Access The Open Biobank Data Portal

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General FAQ

Am I eligible for access?

The Open Biobank data are made as openly available as possible to anyone who needs material for building a study or project, around the world. There are three levels of access: 1) Open access for non-sensitive information; 2) Registered access for more sensitive information including neuro-psychiatric data; 3) Controlled access for all data with a risk of re-identification as well as biospecimens. For access to controlled data, the request will need to be approved by the Tissue and Data Committee before an Open Transfer Agreement is processed by McGill University

What data are available to me?

Data available along samples can vary depending on the research subject. This needs to be discussed and agreed before any further operation.

In addition to a biospecimen inventory, clinical, imaging and genetic data are stored in the Open Biobank. All data stored in the Open Biobank are de-identified to protect the privacy of participants.

Open Biobank biospecimen samples include:

  • Blood and derived products (e.g. plasma, RNA, serum, PBMCs)
  • Cerebrospinal fluid
  • Brain tissue (including grey matter, white matter, deep grey, and spinal cord)
  • Skeletal muscle
  • Peripheral nerve
  • Stool and urine
  • Saliva
  • Skin

Is there a cost to participate?

No. Access to registered data is free.

Access to controlled data, biospecimens, and additional services is on a cost recovery basis. For more information on the cost for specific services, click here.

What’s the difference between Open Data and a Registered or Controlled Data Account?

Open Data is available to anyone and does not require account creation or approval from the Tissue and Data Committee. Users have access to all openly shared data, but not to registered and controlled data.

Users with a Registered Data Account or Controlled Data Account have access to more resources (including registered and controlled data, respectively) in the Open Biobank. Access to controlled data must be granted by the Tissue and Data Committee before the data can be shared. Users must agree to the terms and conditions of the Open Biobank LORIS.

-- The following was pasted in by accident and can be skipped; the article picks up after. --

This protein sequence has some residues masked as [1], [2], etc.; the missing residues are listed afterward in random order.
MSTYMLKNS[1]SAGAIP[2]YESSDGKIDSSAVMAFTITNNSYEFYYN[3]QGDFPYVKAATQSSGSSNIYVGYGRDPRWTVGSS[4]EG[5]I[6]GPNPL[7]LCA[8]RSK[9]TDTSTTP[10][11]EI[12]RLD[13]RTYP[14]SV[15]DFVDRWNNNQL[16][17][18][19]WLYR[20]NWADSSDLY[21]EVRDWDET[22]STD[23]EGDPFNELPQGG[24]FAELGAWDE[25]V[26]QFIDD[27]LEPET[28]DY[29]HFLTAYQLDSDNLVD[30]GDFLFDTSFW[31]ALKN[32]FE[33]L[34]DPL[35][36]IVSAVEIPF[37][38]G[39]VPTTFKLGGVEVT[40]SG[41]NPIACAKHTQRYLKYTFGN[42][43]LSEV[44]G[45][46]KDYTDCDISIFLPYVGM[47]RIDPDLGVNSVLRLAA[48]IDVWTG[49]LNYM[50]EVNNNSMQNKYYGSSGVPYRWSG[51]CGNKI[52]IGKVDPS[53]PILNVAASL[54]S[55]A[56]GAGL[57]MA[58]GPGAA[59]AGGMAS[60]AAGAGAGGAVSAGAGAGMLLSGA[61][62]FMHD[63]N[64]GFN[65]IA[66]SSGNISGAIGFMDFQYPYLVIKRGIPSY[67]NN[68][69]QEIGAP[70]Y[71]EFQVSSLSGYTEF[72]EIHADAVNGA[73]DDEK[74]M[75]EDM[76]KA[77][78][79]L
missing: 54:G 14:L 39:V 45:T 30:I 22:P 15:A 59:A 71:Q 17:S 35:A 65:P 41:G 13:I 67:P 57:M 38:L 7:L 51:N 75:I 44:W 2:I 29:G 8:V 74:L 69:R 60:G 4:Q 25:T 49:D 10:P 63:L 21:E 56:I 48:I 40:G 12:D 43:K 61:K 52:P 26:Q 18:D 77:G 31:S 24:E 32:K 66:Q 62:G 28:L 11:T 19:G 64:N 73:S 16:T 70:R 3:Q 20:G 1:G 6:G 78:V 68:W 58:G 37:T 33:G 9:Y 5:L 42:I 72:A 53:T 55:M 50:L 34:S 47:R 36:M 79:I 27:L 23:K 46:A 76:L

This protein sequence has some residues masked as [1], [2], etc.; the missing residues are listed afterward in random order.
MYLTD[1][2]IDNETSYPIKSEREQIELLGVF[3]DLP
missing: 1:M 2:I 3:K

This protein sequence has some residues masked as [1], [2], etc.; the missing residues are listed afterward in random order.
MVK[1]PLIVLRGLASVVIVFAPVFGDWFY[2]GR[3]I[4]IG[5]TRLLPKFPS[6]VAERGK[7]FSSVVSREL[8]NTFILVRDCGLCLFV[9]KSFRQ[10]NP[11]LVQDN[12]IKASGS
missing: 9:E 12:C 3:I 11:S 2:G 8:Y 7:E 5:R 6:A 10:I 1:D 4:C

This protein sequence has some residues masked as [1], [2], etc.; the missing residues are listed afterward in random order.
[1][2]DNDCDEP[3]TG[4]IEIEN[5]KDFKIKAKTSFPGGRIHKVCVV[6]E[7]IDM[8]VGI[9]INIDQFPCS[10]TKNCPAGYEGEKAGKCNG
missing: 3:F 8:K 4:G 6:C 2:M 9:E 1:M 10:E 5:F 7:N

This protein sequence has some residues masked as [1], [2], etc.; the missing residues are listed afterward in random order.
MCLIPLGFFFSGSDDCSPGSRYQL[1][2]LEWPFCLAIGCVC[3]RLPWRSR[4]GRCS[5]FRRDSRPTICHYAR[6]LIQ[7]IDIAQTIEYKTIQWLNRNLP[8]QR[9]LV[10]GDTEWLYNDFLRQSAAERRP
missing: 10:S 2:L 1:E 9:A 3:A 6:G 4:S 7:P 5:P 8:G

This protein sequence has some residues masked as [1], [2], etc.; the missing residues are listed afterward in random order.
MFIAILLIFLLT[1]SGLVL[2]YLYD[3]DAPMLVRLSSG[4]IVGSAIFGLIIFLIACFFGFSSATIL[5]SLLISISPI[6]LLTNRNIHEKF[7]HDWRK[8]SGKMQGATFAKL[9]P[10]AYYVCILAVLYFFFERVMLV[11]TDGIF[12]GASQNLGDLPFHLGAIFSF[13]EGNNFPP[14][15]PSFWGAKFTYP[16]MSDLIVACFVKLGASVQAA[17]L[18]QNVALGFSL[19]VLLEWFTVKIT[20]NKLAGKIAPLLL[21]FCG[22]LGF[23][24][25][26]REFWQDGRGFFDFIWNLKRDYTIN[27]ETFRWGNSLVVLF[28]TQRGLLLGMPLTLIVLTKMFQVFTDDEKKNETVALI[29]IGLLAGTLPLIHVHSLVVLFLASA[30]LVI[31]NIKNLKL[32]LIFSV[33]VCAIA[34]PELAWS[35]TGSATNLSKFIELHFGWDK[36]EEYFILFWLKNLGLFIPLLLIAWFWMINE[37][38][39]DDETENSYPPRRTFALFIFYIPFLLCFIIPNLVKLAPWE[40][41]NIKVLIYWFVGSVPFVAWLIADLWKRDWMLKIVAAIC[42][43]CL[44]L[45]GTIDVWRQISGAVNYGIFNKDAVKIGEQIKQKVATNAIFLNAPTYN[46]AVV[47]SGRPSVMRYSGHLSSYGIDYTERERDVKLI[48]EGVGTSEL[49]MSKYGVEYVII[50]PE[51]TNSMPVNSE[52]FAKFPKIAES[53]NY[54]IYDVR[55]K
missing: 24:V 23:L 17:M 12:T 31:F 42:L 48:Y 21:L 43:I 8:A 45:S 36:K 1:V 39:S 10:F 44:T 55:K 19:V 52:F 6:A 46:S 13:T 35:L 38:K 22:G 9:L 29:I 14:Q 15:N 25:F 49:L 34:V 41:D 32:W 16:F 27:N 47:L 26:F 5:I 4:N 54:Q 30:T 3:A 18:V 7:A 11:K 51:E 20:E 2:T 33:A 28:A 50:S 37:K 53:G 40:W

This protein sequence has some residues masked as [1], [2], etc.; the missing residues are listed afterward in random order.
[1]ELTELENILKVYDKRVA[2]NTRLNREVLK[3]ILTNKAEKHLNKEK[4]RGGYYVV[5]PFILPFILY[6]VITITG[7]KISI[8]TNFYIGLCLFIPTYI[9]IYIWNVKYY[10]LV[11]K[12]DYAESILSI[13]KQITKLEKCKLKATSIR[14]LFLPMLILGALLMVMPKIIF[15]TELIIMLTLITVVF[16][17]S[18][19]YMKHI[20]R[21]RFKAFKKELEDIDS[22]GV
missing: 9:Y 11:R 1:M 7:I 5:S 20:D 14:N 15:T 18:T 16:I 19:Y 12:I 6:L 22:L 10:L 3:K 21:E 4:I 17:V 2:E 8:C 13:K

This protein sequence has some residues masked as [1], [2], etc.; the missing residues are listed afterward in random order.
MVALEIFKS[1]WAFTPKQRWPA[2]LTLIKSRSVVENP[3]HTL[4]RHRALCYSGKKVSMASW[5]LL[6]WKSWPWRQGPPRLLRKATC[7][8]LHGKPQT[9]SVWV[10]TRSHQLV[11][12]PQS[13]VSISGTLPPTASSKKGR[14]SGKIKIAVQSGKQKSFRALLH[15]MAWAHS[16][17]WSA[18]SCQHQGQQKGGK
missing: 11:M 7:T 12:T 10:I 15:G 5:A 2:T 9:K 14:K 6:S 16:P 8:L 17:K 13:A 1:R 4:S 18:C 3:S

As explained in the Open Biobank Ethics Framework, the repository contains three tiers to access the data: Open, Registered, and Controlled Access. These levels of access are based on the amount of information the Neuro will know about the individual asking to observe the information, and about the sensitivity of the data or materials this observer wants to make. The Open Biobank consent forms are tailored to individual patients, and a set of procedures for consent, data collection, and sampling that meshes seamlessly into clinic visits.

How does the Open Biobank enable my research?

The Open Biobankis the largest repository for neurological disorders in the world. The Open Biobank gives researchers anywhere access to over 30,000 samples, including biospecimens and clinical information such as neuro-psychiatric testing, imaging, and genetic data from patients with neurological diseases as well as healthy controls. In collaboration with the Neuro’s Early Drug Discovery Unit (EDDU), the Open Biobank offers more than 120 patient-derived cell lines that are available to researchers around the world.

Operating in the Open Science sphere, the Open Biobank allows researchers to pool resources, avoid duplicating experiments, and collaborate in unique partnerships across industry and academia.

For a list of current and past collaborations, click here.

Recent publications can be found here.